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Publication numberUS3385966 A
Publication typeGrant
Publication dateMay 28, 1968
Filing dateDec 30, 1964
Priority dateDec 30, 1964
Publication numberUS 3385966 A, US 3385966A, US-A-3385966, US3385966 A, US3385966A
InventorsRosenthal Louis A
Original AssigneeUnion Carbide Corp
Export CitationBiBTeX, EndNote, RefMan
External Links: USPTO, USPTO Assignment, Espacenet
Corona discharge electrodes of opposing polarity rotatable about a common axis to treat polymer surfaces
US 3385966 A
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Description  (OCR text may contain errors)

May 28, 1968 A. ROSENTHAL 3,385,966

CORONA DISCHARGE ELECTRODES OF OPPOSING POLARITY ROTATABLE ABOUT A COMMON AXIS TO TREAT POLYMER SURFACES Filed Dec. 50, 1964 INVENTOR LOUIS A. ROSENTHAL ATTORNEY United States Patent ABSTRACT OF THE DISCLOSURE Apparatus is provided for DC corona discharge treatment of plastic surfaces wherein at least two electrodes of opposing polarity are rotated about a common axis, to pass in sequence in ionizing gap proximity with such plastic surface. DC potential is thus utilized to produce corona discharge treatment of, for example plastic film for improved coating and ink receptivity.

This invention relates to the treating of plastic surfaces, particularly an apparatus for improving the exposed surface adhesion qualities of plastic film or sheet for receptivity to coatings such as ink and adhesion of other materials to the plastic surface.

The use of plastic materials including film or sheet in applications such as packaging is widespread and finding increasing commercial acceptance. Concurrently, it has become increasingly desirable to adhere various materials to these plastics including coatings such as inks for strengthening, decorating, labeling or otherwise enhancing the use thereof. However, many untreated plastic surfaces are practically unreceptive to such materials including printing ink and do not lastingly adhere thereto. When, for example, polyethylene film is imprinted with any of the various known types of inks, the dried imprints do not adhere to the surface and can be removed by very little effort as by slight abrasions.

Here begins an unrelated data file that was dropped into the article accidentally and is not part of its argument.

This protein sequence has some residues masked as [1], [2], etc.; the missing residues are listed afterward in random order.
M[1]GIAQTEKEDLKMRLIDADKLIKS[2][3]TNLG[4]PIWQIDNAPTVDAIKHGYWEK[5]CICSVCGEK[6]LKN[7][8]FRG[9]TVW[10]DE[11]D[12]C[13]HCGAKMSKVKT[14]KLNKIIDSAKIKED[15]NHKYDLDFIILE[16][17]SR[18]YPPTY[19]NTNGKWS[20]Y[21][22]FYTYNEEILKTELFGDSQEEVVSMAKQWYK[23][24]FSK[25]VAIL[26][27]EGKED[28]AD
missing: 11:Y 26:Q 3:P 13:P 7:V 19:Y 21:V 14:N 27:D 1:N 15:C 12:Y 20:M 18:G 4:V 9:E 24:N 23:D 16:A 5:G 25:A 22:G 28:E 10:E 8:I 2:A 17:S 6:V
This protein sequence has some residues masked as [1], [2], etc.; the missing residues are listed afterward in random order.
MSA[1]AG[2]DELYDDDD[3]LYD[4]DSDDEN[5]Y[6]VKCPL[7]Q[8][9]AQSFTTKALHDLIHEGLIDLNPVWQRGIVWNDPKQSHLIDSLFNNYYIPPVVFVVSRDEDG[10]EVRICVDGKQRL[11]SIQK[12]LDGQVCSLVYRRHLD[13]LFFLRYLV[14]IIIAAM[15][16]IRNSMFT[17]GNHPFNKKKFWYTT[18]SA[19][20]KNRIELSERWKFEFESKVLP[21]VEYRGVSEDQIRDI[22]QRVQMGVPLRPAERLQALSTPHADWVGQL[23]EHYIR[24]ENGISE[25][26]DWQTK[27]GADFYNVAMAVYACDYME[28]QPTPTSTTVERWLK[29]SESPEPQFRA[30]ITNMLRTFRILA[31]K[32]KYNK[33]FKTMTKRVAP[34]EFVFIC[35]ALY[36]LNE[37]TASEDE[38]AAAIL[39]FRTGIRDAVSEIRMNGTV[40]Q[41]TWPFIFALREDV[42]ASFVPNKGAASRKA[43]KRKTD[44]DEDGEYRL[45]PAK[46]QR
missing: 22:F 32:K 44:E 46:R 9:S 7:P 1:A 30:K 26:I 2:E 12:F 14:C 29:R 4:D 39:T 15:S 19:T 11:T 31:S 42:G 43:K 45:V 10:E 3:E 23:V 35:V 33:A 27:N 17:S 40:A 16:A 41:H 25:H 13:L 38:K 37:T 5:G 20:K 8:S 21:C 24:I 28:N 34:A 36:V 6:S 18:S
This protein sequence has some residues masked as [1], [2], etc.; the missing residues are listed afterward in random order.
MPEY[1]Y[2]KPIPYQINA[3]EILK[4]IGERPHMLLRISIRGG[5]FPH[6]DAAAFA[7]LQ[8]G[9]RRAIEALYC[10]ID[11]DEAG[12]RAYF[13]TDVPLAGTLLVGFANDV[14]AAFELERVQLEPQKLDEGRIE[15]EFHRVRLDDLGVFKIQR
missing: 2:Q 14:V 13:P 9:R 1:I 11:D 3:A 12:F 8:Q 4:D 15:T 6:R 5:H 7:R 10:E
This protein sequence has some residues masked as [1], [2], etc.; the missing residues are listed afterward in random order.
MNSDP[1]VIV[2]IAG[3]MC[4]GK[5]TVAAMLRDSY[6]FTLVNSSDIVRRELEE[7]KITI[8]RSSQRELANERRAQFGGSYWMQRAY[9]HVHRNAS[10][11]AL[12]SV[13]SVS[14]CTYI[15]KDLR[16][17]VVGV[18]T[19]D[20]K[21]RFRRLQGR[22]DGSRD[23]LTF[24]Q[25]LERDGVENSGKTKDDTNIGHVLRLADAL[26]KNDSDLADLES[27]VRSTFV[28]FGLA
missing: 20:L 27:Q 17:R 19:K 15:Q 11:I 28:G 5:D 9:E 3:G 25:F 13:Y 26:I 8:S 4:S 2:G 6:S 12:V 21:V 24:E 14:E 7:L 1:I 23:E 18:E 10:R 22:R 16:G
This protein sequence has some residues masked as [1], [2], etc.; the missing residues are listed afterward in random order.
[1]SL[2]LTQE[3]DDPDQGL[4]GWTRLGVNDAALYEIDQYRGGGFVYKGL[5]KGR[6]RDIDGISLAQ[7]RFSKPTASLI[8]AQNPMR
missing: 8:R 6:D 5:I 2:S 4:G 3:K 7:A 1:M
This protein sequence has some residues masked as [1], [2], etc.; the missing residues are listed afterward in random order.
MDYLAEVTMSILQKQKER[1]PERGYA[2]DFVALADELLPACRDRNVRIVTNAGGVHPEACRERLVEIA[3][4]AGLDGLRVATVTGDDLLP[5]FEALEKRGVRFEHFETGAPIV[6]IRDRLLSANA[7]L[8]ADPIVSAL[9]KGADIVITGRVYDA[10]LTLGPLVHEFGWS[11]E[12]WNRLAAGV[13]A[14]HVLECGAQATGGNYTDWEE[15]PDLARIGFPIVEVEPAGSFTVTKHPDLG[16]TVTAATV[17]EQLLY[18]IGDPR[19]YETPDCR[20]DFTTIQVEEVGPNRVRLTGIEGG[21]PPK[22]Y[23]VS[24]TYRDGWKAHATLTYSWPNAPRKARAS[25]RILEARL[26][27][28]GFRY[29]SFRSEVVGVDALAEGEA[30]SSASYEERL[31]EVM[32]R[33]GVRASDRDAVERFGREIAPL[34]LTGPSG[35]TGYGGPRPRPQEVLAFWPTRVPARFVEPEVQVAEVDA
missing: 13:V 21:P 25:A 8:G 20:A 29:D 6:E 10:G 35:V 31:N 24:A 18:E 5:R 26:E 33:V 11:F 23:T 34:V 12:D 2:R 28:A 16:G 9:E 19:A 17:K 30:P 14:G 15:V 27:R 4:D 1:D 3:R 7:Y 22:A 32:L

Several devices are available in the art for the treatment of plastic films to increase the plastic surface receptivity to inks and the like. See, for example, United States Patent 2,810,933 to R. F. Pierce et al. and United States Patent 3,018,189, to G. W. Traver. In general, these devices provide for passing a strip of film between at least two spaced electrodes while delivering alternating current thereto to subject the film to high voltage electrostatic discharge. This treatment, also known as alternating current corona discharge, renders the surface of the film exceptionally receptive to other materials so that imprints and coatings adhere very tenaciously to the film surface.

However, there are several drawbacks associated with alternating current corona-discharge devices in the treatment of plastic surfaces. For example, under such treatment the corona-discharge is developed only during the peaks of the sinusoidal voltage and the treatment can be intermittent and non-uniform. Poor system power factors and large ohmic losses often accompany such pulsating or AC voltages.

DC voltages can be conveniently supplied to various machines without the above problems of high voltage AC distribution. However, where a DC voltage is applied across two spaced electrodes, such as provided in the above devices, the entry of plastic film therebetween blocks corona-discharge since the film serves as an eifective insulator. Thus, such devices have rpovided only AC corona treatment of plastic surfaces with the above attendant difficulties.